The Humanist Interview With Gloria Steinem
2012 Humanist of the Year Gloria Steinem sat down with the Humanist magazine at the 71st Annual Conference of the American Humanist Association, held June 7-10, 2012, in New Orleans. The following is an adapted version of that interview recorded on Friday, June 7. Previously solicited questions from leading secular women writers are noted herein. Steinem’s speech in acceptance of the Humanist of the Year award will be published in the November/December issue.
The Humanist: You’re being honored with the 2012 Humanist of the Year award. What led to you accepting this award from the American Humanist Association? Do you feel that your writing and activism as a feminist intersects with humanism?
Gloria Steinem: I always thought that “humanist” was a good word long before I understood that anyone thought it was a bad word. It seems to me that it means you believe in the great potential and the best of human beings, so I didn’t have to overcome anything to accept this award; it seemed an unmitigated honor. And since the ultra-right wing has tried so hard to make it a bad word— “humanist” has been demonized in much the same way that the word “feminist” has—it seemed especially important to identify as humanist and support humanist groups. This is the only national group I know of, but I run into local ones, too.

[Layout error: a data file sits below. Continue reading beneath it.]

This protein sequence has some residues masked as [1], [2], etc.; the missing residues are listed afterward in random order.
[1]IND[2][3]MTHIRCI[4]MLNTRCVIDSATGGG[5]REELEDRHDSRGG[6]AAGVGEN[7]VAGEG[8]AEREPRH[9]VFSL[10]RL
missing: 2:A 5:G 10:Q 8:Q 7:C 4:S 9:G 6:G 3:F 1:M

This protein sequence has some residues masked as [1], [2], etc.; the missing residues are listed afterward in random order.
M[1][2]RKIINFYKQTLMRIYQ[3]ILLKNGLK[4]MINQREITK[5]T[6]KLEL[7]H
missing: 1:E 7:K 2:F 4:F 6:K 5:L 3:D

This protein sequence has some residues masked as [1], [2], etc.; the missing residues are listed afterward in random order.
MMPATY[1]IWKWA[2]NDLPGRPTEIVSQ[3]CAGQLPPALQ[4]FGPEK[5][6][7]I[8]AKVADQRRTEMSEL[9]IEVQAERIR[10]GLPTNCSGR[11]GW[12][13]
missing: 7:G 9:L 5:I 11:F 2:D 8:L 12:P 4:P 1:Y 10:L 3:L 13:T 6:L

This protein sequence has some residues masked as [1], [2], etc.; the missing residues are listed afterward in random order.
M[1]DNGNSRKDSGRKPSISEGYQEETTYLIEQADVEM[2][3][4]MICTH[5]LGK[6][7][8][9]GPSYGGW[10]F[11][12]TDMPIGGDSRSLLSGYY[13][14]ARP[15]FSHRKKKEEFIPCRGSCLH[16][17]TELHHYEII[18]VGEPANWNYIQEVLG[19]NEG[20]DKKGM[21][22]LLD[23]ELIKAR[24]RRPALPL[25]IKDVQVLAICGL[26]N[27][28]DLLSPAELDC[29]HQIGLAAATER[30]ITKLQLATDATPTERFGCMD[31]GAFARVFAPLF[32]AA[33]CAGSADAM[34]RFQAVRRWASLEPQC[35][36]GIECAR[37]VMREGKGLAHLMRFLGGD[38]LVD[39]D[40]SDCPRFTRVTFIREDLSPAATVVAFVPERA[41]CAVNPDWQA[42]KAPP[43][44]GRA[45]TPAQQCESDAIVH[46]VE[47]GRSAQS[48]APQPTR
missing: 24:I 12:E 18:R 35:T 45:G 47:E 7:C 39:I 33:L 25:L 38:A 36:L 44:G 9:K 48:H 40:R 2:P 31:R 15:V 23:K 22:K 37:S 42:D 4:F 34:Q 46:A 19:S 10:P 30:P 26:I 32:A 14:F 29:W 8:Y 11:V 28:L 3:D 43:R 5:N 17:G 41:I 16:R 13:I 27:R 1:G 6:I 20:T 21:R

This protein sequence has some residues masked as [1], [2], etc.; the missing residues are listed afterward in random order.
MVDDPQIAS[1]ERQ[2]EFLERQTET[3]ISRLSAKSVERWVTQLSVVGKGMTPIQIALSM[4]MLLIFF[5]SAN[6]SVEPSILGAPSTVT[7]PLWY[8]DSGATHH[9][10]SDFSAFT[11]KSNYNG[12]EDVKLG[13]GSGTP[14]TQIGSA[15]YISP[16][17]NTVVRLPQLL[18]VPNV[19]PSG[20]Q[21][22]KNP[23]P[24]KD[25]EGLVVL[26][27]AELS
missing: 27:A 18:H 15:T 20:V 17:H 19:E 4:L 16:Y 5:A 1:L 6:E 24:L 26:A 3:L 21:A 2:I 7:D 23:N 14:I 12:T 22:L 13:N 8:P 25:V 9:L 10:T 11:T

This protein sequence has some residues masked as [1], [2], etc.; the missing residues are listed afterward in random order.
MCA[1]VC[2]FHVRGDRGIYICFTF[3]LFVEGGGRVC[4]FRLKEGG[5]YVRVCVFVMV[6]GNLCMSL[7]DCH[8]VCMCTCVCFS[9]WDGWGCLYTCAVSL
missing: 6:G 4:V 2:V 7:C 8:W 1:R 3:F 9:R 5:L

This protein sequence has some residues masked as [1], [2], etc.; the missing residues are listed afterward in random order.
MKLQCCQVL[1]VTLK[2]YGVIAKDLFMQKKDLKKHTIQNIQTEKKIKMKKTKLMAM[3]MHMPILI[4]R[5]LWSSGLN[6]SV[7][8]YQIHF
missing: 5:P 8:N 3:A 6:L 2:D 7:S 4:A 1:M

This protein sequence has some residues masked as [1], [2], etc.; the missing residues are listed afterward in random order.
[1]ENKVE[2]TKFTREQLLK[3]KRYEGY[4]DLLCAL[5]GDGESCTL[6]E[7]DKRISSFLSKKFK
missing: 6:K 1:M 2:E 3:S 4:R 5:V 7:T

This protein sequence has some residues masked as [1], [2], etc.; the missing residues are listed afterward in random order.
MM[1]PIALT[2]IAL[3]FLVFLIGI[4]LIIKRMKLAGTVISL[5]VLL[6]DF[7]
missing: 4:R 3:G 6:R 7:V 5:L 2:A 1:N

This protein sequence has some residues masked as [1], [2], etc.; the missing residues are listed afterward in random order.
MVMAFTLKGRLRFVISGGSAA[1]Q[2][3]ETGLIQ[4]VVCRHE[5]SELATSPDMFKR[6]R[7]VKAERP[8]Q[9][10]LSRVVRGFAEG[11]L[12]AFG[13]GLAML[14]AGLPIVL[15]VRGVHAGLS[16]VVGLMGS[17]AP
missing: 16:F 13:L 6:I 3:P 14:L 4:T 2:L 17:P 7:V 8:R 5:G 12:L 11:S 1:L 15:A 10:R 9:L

The Humanist: So let’s talk a little about women in secularism. I attended the first-ever Women in Secularism conference in May, and I’m wondering if it would surprise you to learn that there are problems with sexist behavior within the secular movement, including in online forums and at conferences.
Steinem: No, it doesn’t surprise me to learn that there is bias and sexism everywhere, just like there are problems of racism and homophobia stemming from the whole notion that we’re arranged in a hierarchy, that we’re ranked rather than linked. I think we’ve learned that we have to contend with these divisions everywhere.